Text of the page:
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Apparently Humphrey told DC that by cutting actual jobs more money would have to be spent on the civil service because fewer jobs would lead to more hiring to make up the slack caused by inefficiency which means that by actually hiring more civil servants the deficit would be reduced as productivity trends would narrow the gap between actual expenditure and hiring new people which in turn would stimulate savings and cut down on the waste that would follow if less jobs were in existence.

blink.gif

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I can tell you that hiring has already been frozen in our local authority for some time. This means that when people lower down the heirarchy (the people who actually do work for their money) leave, they are not replaced, which leaves more workload for remaining staff. If a job-share partner leaves, the remaining partner is forced to work full-time, presumably.

Edited by blankster

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The thing I dislike about this approach is that gaps appear randomly and in an uncoordinated fashion. Nevermind actually managing the thing properly, just wait for a few people to leave and then hope their jobs weren't important ones. Brilliant. :rolleyes:

I mentioned this on another thread.

The Home Office has just announced a total recruitment freeze. The problem is that the Labour government got into the habit of hiring frontline workers, or workers who actually do the work that is needed to be done, on temporary contracts for six months or just shy of a year. What the freeze will mean is that these guys do not get their contracts renewed so will go, while the extraneous staff on permanent contracts will stay. We will end up with a public sector made up of loads of chiefs and no indians.

But the problem of overstaffed government departments does need to be tackled, but Labour's ideas about how to go about employing people in the public sector make the problem twice as hard to solve (largely because Labour's solutions to any issue that arose was to announce the creation of a body to deal with it). The sheer weight of the managerial tier in the public sector is drowing the system and the services offered, but the structure of many departments now means that the real workers are most likely to go.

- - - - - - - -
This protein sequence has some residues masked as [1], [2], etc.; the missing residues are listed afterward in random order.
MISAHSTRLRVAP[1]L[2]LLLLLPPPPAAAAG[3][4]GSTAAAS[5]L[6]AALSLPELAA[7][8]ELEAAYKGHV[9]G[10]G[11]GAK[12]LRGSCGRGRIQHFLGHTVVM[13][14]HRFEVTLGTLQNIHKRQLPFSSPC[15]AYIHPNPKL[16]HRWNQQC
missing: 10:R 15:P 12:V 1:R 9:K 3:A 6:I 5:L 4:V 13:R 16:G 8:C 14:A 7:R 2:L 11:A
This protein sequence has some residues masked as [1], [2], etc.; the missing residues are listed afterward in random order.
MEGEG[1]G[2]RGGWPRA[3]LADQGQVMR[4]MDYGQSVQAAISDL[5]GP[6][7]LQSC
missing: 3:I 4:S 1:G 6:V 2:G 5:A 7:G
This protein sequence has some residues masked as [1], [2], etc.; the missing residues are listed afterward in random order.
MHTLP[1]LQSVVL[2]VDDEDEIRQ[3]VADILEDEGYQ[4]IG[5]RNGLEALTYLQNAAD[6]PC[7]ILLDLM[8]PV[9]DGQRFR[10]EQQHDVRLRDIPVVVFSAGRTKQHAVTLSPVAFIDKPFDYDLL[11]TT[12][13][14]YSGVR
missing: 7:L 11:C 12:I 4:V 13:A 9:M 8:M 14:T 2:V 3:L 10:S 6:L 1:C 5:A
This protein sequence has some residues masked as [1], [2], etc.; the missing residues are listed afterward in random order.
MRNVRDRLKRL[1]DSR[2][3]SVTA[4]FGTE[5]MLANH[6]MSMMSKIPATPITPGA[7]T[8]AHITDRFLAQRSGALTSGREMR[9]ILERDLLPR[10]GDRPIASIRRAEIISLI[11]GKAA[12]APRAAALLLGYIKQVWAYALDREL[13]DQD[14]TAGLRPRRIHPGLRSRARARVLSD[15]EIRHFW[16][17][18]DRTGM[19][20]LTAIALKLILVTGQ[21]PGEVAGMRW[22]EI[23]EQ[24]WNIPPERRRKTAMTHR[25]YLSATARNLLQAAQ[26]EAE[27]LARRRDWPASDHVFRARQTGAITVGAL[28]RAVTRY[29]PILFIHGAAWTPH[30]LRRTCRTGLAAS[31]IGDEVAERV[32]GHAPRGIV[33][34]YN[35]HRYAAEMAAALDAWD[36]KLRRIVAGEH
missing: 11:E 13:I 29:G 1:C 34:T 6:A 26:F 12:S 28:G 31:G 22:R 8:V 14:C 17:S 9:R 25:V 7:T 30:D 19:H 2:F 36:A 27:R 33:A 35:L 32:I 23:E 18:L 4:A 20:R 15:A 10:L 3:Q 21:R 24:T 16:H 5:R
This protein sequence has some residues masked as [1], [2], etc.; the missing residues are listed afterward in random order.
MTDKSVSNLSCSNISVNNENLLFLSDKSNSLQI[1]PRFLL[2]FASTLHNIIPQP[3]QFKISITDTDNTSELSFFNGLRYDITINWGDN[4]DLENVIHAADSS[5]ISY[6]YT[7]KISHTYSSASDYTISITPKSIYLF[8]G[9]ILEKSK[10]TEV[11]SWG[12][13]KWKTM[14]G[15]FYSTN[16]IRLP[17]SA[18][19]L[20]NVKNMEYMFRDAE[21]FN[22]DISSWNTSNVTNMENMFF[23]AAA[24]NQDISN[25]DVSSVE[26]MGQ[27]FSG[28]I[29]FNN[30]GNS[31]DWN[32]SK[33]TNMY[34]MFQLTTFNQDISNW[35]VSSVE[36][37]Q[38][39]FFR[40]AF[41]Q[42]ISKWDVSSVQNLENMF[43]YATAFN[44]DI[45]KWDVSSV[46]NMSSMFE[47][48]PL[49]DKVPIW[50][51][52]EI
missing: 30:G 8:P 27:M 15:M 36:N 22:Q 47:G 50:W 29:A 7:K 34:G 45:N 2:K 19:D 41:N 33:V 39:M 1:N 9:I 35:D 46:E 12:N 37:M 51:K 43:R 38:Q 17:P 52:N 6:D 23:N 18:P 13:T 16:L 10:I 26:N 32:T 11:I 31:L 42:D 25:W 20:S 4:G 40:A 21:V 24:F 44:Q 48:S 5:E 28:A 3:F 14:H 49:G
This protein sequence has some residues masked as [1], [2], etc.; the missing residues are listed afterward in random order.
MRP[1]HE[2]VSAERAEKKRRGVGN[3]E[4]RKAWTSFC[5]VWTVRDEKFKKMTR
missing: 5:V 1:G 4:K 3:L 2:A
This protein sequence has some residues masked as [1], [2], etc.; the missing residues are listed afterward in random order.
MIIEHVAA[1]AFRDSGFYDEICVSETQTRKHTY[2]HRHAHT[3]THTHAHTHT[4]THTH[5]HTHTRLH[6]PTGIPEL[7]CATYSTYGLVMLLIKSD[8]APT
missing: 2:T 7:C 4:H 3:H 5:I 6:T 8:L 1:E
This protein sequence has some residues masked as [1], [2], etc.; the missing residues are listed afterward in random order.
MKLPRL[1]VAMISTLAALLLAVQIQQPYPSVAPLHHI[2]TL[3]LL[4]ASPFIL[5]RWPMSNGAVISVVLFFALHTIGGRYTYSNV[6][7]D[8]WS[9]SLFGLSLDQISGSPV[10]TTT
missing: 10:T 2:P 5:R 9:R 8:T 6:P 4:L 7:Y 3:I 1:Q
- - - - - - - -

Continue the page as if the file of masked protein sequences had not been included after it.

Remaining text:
I have had a lot of exposure to what has gone on in the public sector since 1998, and, to be honest, I feel that Labour instituted a system of structure that was always destined to bring down the public sector at some point. The channels by which private entities (not meaning welfare claimants here) can milk the system in not very illegal ways is astonishing, and tantamount to a style of corruption you often only find in developing countries -- for example, legal aid is a joke.

I get really angry when the left and Labour go on about "protecting frontline services" and "cuts=unemployment" because the one thing Labour did in the last 13 years was undermine these roles to the point of idiocy -- hurting both the public and themselves as government. The sheer number of times I've seen a department hire staff on temp contracts, train them up and then not renew their contracts just when they are able to do the work in question is unbelievable. No wonder there are so many backlogs across the public sector.

Besides, it is time for government to rethink exactly what the state is supposed to provide and do. It's time to get realistic. The state should not be funding yoga classes for public sector workers at a national conference (this is true), nor should it be funding bodies that dream up new ways of working for local government. The junket has got to stop.